April 24, 2008 By Stephen Craig
Like many legal clients, the city of Phoenix has a love-hate relationship with its outside counsel.
Phoenix needs outside counsel to defend its interests when the City Attorney's Office lacks the staff, resources and expertise to handle matters. But the city is under continuous and unrelenting pressure to cut costs, including its legal bills. Compounding this dichotomy is the frustrating delay in payment often associated with traditional governmental processes.
Enter e-billing, which is popular among insurance companies, but not as widely accepted in government. E-billing was once an alien concept for Phoenix - but that's no longer the case.
Now, thanks to e-billing technology, the city has improved its billing process by offering timelier invoice review and approval, improved data integrity and prompt payments. These upgrades have improved our relationship with outside law firms.
Before we implemented e-billing, it took a frightening number of steps to process a paper invoice through to payment, including some redundant data entry between the Phoenix City Attorney's Office and the city's Risk Management Division.
Law firms submitted paper invoices to the City Attorney's Office. The invoices were logged in manually, routed to attorneys for review, logged out, and then forwarded to Risk Management for payment. Risk Management would then repeat the process. Each department recorded the same information in separate computer systems.
The City Attorney's Office used ProLaw and a home-built Microsoft Access database, while Risk Management used CS STARS, a risk-management information system from Marsh Inc.
These two systems didn't communicate with each other, however. Consequently there were errors and inefficiencies caused by manual data entry. Time was wasted trying to address billing questions and resolve billing errors.
The city quickly realized its e-billing system would need to integrate with the city's existing case-management and risk-management information systems.
Funding Fiasco Fixed
Many e-billing vendors price their systems well into six figures. TrialNet's price point for a network of the size required to meet the city's needs was in the mid-five-figure range. Unfortunately the city was experiencing budget cuts and layoffs during this time, and funding wasn't available for innovative new procedures.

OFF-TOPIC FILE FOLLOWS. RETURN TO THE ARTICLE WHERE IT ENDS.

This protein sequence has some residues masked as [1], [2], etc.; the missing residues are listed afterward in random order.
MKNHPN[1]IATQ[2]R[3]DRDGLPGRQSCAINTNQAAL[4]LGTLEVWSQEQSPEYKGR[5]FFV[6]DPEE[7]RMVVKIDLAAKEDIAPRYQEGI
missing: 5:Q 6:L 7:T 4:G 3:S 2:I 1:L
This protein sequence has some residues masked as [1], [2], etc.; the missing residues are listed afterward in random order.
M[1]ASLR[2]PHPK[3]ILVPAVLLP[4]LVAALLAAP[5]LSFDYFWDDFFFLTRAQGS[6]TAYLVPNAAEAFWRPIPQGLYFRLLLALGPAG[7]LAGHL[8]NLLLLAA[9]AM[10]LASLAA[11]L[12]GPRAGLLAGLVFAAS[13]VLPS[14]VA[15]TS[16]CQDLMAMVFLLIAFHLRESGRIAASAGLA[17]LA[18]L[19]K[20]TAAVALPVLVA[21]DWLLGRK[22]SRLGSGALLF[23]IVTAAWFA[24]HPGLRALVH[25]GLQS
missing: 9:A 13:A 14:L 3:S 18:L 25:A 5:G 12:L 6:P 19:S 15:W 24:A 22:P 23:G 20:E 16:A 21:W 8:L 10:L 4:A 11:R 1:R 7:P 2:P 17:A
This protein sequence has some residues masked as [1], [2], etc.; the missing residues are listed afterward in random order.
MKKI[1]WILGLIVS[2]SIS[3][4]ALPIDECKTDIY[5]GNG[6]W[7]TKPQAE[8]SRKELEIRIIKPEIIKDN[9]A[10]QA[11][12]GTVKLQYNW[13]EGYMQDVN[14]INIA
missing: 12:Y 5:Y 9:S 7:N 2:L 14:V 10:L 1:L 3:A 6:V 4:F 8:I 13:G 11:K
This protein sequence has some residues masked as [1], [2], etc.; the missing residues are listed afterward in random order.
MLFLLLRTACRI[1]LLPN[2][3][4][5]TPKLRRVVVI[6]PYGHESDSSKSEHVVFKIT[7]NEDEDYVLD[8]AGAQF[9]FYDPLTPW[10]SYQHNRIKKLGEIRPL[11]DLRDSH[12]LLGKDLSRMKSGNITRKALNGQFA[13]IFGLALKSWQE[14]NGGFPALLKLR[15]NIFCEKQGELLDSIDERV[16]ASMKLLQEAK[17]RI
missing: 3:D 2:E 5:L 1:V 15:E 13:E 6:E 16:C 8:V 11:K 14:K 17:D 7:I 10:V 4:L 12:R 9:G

Desperate to develop a funding mechanism, the city turned again to the insurance industry and learned that it wasn't uncommon for insurance companies to receive a quick-payment discount: If the insurance company pays the law firm's invoice within 10 days of submittal, legal fees are reduced by 2 percent. The city calculated that the 2 percent discount would more than pay for an e-billing application within the first year of operation. So the city modified its standard contract to include a quick-payment discount.
In early 2006, TrialNet was selected as the preferred vendor. TrialNet was implemented, up and running, and integrated with ProLaw and STARS by July 2006.
A typical TrialNet e-billing implementation is straightforward: A city attorney's office or corporate law department uploads information about its law firms, including rules based on its agreement with each law firm, and TrialNet's team trains the firms to upload invoices electronically via the Legal Electronic Data Exchange Standard format.
In Phoenix's case, however, the three-way integration with STARS and ProLaw made the implementation more complicated.
The city's electronic billing system needed to not only assist in the processing and analyses of legal bills, but also connect the ProLaw system used by the City Attorney's Office and the STARS system used by the Risk Management Division and provide an interface for outside counsel to input information.
Interfaces were developed between ProLaw and TrialNet, and between TrialNet and STARS, with the input of representatives from TrialNet, CS STARS, ProLaw, the City Attorney's Office and the Risk Management Division.
This Digital Communities white paper highlights discussions with IT officials in four counties that have adopted shared services models. Our aim was to learn about the obstacles these governments have faced when it comes to shared services and what it takes to overcome those roadblocks. We also spoke with several members of the IT industry who have thought long and hard about these issues. The paper offers some best practices for shared government-to-government services, but also points out challenges that government and industry still must overcome before this model gains widespread adoption.